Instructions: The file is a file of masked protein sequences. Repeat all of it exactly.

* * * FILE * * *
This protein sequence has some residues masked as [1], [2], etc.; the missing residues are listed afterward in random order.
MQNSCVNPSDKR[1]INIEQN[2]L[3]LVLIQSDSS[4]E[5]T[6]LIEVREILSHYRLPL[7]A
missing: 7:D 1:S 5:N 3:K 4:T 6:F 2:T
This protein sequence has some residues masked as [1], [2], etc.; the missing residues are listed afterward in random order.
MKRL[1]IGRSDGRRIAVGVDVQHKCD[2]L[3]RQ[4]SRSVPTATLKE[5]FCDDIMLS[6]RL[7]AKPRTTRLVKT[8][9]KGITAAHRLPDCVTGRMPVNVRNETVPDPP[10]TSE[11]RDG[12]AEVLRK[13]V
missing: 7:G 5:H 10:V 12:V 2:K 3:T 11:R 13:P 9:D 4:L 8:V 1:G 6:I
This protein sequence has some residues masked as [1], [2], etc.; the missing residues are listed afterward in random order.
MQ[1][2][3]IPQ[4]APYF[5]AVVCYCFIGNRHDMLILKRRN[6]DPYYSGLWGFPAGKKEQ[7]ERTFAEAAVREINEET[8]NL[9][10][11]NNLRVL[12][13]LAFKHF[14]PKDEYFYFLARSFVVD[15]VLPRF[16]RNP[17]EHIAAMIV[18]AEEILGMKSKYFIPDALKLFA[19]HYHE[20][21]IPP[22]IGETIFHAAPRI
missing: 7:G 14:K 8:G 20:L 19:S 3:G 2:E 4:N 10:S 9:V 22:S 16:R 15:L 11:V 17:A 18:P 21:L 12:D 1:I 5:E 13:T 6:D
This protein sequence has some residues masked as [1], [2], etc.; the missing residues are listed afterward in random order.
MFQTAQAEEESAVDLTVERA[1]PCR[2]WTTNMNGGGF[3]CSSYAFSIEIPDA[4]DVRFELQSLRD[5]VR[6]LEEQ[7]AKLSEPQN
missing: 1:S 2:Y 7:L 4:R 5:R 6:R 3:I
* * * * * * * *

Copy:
This protein sequence has some residues masked as [1], [2], etc.; the missing residues are listed afterward in random order.
MQNSCVNPSDKR[1]INIEQN[2]L[3]LVLIQSDSS[4]E[5]T[6]LIEVREILSHYRLPL[7]A
missing: 7:D 1:S 5:N 3:K 4:T 6:F 2:T
This protein sequence has some residues masked as [1], [2], etc.; the missing residues are listed afterward in random order.
MKRL[1]IGRSDGRRIAVGVDVQHKCD[2]L[3]RQ[4]SRSVPTATLKE[5]FCDDIMLS[6]RL[7]AKPRTTRLVKT[8][9]KGITAAHRLPDCVTGRMPVNVRNETVPDPP[10]TSE[11]RDG[12]AEVLRK[13]V
missing: 7:G 5:H 10:V 12:V 2:K 3:T 11:R 13:P 9:D 4:L 8:V 1:G 6:I
This protein sequence has some residues masked as [1], [2], etc.; the missing residues are listed afterward in random order.
MQ[1][2][3]IPQ[4]APYF[5]AVVCYCFIGNRHDMLILKRRN[6]DPYYSGLWGFPAGKKEQ[7]ERTFAEAAVREINEET[8]NL[9][10][11]NNLRVL[12][13]LAFKHF[14]PKDEYFYFLARSFVVD[15]VLPRF[16]RNP[17]EHIAAMIV[18]AEEILGMKSKYFIPDALKLFA[19]HYHE[20][21]IPP[22]IGETIFHAAPRI
missing: 7:G 14:K 8:G 20:L 19:S 3:G 2:E 4:N 10:S 9:V 22:S 16:R 15:L 11:V 17:A 18:P 21:L 12:D 1:I 5:E 13:T 6:D
This protein sequence has some residues masked as [1], [2], etc.; the missing residues are listed afterward in random order.
MFQTAQAEEESAVDLTVERA[1]PCR[2]WTTNMNGGGF[3]CSSYAFSIEIPDA[4]DVRFELQSLRD[5]VR[6]LEEQ[7]AKLSEPQN
missing: 1:S 2:Y 7:L 4:R 5:R 6:R 3:I